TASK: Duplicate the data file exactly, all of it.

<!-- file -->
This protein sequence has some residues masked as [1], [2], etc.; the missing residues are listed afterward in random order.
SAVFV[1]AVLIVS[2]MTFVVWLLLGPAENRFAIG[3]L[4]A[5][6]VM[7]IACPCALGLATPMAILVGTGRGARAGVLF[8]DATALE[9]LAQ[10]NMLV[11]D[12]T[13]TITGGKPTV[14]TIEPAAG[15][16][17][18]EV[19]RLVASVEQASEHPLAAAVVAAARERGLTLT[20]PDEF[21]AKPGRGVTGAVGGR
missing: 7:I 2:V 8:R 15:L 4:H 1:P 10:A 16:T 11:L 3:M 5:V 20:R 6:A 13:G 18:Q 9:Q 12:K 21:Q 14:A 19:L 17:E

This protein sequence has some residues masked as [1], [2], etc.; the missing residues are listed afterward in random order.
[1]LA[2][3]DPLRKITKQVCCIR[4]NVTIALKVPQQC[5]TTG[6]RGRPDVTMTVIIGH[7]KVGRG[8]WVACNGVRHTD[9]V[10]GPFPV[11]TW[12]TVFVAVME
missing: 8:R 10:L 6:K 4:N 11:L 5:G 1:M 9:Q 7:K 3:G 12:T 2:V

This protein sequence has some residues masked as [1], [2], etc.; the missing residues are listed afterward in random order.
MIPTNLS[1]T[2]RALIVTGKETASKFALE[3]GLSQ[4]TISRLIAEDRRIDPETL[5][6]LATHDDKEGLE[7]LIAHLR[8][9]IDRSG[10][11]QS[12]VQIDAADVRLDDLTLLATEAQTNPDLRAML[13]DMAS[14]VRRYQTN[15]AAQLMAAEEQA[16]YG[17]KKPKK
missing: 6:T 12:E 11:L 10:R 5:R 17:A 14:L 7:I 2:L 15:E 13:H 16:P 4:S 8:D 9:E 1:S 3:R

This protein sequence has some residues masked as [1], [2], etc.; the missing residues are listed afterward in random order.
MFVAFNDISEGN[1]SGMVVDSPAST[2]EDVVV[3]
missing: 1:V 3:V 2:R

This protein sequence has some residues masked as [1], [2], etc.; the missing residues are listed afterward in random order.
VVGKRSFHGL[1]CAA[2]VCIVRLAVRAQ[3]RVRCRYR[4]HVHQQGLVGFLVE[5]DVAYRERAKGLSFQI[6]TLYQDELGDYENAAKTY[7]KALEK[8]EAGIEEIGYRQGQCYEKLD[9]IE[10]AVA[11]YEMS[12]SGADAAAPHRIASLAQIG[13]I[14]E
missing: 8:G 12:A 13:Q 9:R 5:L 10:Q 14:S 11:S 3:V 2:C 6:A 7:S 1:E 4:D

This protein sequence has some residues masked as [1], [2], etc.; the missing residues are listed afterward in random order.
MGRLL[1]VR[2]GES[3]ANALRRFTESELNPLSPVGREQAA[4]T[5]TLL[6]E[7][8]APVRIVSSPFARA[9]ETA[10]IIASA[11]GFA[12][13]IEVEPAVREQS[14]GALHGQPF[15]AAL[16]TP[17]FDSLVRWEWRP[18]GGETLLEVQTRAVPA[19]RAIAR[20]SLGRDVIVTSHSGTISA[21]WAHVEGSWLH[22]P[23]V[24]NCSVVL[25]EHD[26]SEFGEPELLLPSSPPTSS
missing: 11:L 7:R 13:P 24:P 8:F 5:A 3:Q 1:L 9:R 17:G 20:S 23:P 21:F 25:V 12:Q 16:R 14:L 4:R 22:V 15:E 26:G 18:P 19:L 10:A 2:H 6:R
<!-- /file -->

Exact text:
This protein sequence has some residues masked as [1], [2], etc.; the missing residues are listed afterward in random order.
SAVFV[1]AVLIVS[2]MTFVVWLLLGPAENRFAIG[3]L[4]A[5][6]VM[7]IACPCALGLATPMAILVGTGRGARAGVLF[8]DATALE[9]LAQ[10]NMLV[11]D[12]T[13]TITGGKPTV[14]TIEPAAG[15][16][17][18]EV[19]RLVASVEQASEHPLAAAVVAAARERGLTLT[20]PDEF[21]AKPGRGVTGAVGGR
missing: 7:I 2:V 8:R 15:L 4:H 1:P 10:A 16:T 11:L 3:M 5:V 20:R 6:A 13:G 18:Q 9:Q 12:K 21:Q 14:A 19:L 17:E

This protein sequence has some residues masked as [1], [2], etc.; the missing residues are listed afterward in random order.
[1]LA[2][3]DPLRKITKQVCCIR[4]NVTIALKVPQQC[5]TTG[6]RGRPDVTMTVIIGH[7]KVGRG[8]WVACNGVRHTD[9]V[10]GPFPV[11]TW[12]TVFVAVME
missing: 8:R 10:L 6:K 4:N 11:L 5:G 1:M 9:Q 7:K 3:G 12:T 2:V

This protein sequence has some residues masked as [1], [2], etc.; the missing residues are listed afterward in random order.
MIPTNLS[1]T[2]RALIVTGKETASKFALE[3]GLSQ[4]TISRLIAEDRRIDPETL[5][6]LATHDDKEGLE[7]LIAHLR[8][9]IDRSG[10][11]QS[12]VQIDAADVRLDDLTLLATEAQTNPDLRAML[13]DMAS[14]VRRYQTN[15]AAQLMAAEEQA[16]YG[17]KKPKK
missing: 6:T 12:E 11:L 10:R 5:R 17:A 14:L 7:I 2:L 15:E 13:H 16:P 4:S 8:D 9:E 1:S 3:R

This protein sequence has some residues masked as [1], [2], etc.; the missing residues are listed afterward in random order.
MFVAFNDISEGN[1]SGMVVDSPAST[2]EDVVV[3]
missing: 1:V 3:V 2:R

This protein sequence has some residues masked as [1], [2], etc.; the missing residues are listed afterward in random order.
VVGKRSFHGL[1]CAA[2]VCIVRLAVRAQ[3]RVRCRYR[4]HVHQQGLVGFLVE[5]DVAYRERAKGLSFQI[6]TLYQDELGDYENAAKTY[7]KALEK[8]EAGIEEIGYRQGQCYEKLD[9]IE[10]AVA[11]YEMS[12]SGADAAAPHRIASLAQIG[13]I[14]E
missing: 8:G 12:A 13:Q 9:R 5:L 10:Q 14:S 11:S 3:V 2:C 6:A 7:S 1:E 4:D

This protein sequence has some residues masked as [1], [2], etc.; the missing residues are listed afterward in random order.
MGRLL[1]VR[2]GES[3]ANALRRFTESELNPLSPVGREQAA[4]T[5]TLL[6]E[7][8]APVRIVSSPFARA[9]ETA[10]IIASA[11]GFA[12][13]IEVEPAVREQS[14]GALHGQPF[15]AAL[16]TP[17]FDSLVRWEWRP[18]GGETLLEVQTRAVPA[19]RAIAR[20]SLGRDVIVTSHSGTISA[21]WAHVEGSWLH[22]P[23]V[24]NCSVVL[25]EHD[26]SEFGEPELLLPSSPPTSS
missing: 11:L 7:R 13:P 24:P 8:F 5:A 3:Q 1:L 9:R 17:G 20:S 23:P 21:F 25:V 12:Q 16:R 14:L 4:R 22:V 15:E 26:G 18:P 19:L 10:A 2:H 6:R